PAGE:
Facebook Offers Maps On Population Movement For Healthcare System

Facebook said it is launching new tools that will help health researchers to track and combat the spread of COVID-19 by using anonymized location data from users.

The social media giant said its ‘Data for Good’ program is developing Disease Prevention Maps that provide details on how population movements around regions are influencing the spread of the disease. The maps are now being used by researchers and non-profits to help determine where COVID-19 is likely to spread.

Facebook is launching three new tools for the Disease Prevention Maps to help disease forecasting efforts and to inform protective measures.

Facebook said that its co-location maps reveal the probability that people in one area will come in contact with people in another, helping provide information as to where COVID-19 cases may appear next.

The Movement Range Trends show at a regional level whether people are staying home or visiting different parts of the town. The trends can provide insights into whether preventive measures are headed in the right direction.

The Social Connectedness Index shows friendships across states and countries, which can help epidemiologists forecast the likelihood of disease spread, as well as identify the areas hardest hit by COVID-19 where people might need support.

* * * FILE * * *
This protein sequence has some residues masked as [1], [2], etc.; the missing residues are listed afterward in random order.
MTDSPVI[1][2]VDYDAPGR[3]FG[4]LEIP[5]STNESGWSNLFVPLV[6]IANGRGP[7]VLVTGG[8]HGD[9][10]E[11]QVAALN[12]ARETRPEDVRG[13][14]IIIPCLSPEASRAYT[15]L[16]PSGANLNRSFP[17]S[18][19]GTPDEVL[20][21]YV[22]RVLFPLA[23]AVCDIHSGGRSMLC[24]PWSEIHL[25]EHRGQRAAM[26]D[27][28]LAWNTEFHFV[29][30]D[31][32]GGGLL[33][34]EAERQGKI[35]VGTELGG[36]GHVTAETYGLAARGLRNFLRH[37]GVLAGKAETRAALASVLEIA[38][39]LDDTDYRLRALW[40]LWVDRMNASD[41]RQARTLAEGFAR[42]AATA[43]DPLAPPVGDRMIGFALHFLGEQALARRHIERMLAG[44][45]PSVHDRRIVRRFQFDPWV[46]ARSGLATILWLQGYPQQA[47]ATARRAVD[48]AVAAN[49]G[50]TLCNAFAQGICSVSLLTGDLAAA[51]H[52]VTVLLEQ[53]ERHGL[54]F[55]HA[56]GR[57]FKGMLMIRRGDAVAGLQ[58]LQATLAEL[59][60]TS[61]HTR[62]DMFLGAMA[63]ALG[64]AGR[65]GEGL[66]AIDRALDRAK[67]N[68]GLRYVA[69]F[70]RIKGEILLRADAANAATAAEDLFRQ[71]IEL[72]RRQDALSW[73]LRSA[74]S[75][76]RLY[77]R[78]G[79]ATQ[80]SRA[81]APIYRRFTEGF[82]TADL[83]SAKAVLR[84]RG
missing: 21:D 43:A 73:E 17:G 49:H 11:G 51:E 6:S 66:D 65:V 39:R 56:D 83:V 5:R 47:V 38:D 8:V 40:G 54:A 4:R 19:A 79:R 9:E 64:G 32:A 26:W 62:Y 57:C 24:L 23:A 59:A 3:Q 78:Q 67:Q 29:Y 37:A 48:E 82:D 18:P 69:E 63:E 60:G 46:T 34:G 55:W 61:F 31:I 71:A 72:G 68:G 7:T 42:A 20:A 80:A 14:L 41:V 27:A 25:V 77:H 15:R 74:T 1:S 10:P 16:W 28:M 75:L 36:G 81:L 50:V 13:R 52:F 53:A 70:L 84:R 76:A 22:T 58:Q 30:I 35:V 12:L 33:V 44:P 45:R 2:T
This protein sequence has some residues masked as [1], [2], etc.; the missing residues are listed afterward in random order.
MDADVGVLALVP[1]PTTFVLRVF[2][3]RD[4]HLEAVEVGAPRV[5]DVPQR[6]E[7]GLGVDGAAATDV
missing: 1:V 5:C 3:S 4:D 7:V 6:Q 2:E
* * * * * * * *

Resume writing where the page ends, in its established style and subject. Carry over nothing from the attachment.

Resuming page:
Facebook noted that as the Disease Prevention Maps aggregate information from the company, it is taking steps to obscure people’s identities and reduce the risk of people being re-identified. The company’s datasets will only show information at a city or county level, and not the patterns of specific individuals.

Facebook is asking its users in the U.S. to participate in a voluntary survey from Carnegie Mellon University Delphi Research Center, which is designed to help health researchers identify COVID-19 hotspots earlier.

The company said that some users will see a link at the top of their news feed to the optional, off-Facebook survey.

Among other tech giants, Google is also using aggregated, anonymized data in Google Maps to show how busy certain types of places are and to help identify when a local business tends to be the most crowded.

The company said the data will help public health officials to chart movement trends over time by geography, across different high-level categories of places such as retail and recreation, groceries and pharmacies, parks, transit stations, workplaces, and residential.

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